“Workers are now taking a stand in the office and companies are being forced to act.”
Wow! That sounds pretty extreme – but is it true? We’re hearing about a growing number of studies form the US, Briton, Australia, Scandinavia, and India that affirm the long term negative effects of sitting for extended, uninterrupted periods. Many of us have heard the catch phrase “sitting is the new smoking”. Authoritative experts like Dr Levine of the Mayo Clinic are writing books and promoting ways to avoid these dangers.
Why Aren't Companies Embracing Workplace Wellbeing?
So, why aren’t companies embracing this? Why aren’t facilities managers jumping on this? Why is it that when you bring it up to your department head and ask for an EHAWS (electric height adjustable work station) you wonder if you suddenly started speaking a foreign language?
The answer is plain. The right solution isn’t accomplished with a simple inexpensive band-aide. It’s not as easy as adding something to the existing, or tweeking things and moving things around. It means changing not only how we do work, but what we work on.
How We View Office Furniture
Office furniture has always been looked upon as an expense, a necessary expense, but an expense just the same. Call it a necessary evil. Companies often hire professionals to figure out what this “expense” should look like and how it can be distributed and applied. They look at how departments function, and how they communicate with other departments and personnel. They analyze how individuals within these departments communicate with each other and how they accomplish their work – what equipment, how much surface and storage. It needs to be functional and look pleasing. Unfortunately, in North America, looking good (esthetics) often trumps function.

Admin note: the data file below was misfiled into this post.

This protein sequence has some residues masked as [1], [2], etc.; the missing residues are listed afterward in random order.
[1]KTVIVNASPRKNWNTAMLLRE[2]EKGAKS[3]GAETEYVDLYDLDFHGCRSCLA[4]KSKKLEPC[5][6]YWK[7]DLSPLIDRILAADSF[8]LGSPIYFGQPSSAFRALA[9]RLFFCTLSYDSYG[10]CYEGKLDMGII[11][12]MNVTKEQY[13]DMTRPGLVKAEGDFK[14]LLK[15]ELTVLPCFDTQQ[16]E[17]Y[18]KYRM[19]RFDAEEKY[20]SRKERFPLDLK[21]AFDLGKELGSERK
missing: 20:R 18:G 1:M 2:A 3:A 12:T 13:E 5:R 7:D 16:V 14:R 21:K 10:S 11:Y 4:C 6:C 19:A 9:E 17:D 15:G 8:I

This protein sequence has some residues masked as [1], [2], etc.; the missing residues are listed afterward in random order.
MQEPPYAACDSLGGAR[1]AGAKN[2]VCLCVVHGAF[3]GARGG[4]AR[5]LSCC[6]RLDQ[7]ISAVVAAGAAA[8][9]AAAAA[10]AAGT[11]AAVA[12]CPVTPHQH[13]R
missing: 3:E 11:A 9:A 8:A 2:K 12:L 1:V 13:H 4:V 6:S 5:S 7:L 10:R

Until recently, outside of ergonomically designed seating and height adjustable keyboard trays, office furniture that has the ability to address the physical well-being of individual employees who use computers for the majority of their time while at work, has been almost totally ignored.
Through all the care and concern about how offices should be laid out, we haven’t, until recently, realized the long term perils caused by the sedentary lifestyle that is required of these individuals.
The Reality Is...
Existing desks can’t be made to accomplish this task and replacing them with furniture that does is a big “expense”. There is that word again. Further, there will continue to be push back from companies large and small until there is a shift in how we define office furniture and in particular, office desks. We need to realize that a desk where an individual spends 6 to 10 hours per day, is not an “expense” but an investment in the health and wellbeing of that individual. Then we need to decide what kind of an investment it’s going to be.
Will we ignore the growing evidence and stick to a big investment and risk the consequences of reduced productivity, lost work days or worst, the loss of a valued employee? Or do we invest in their health and wellbeing by providing the right desk for their needs and, in doing so, reap the corporate benefits?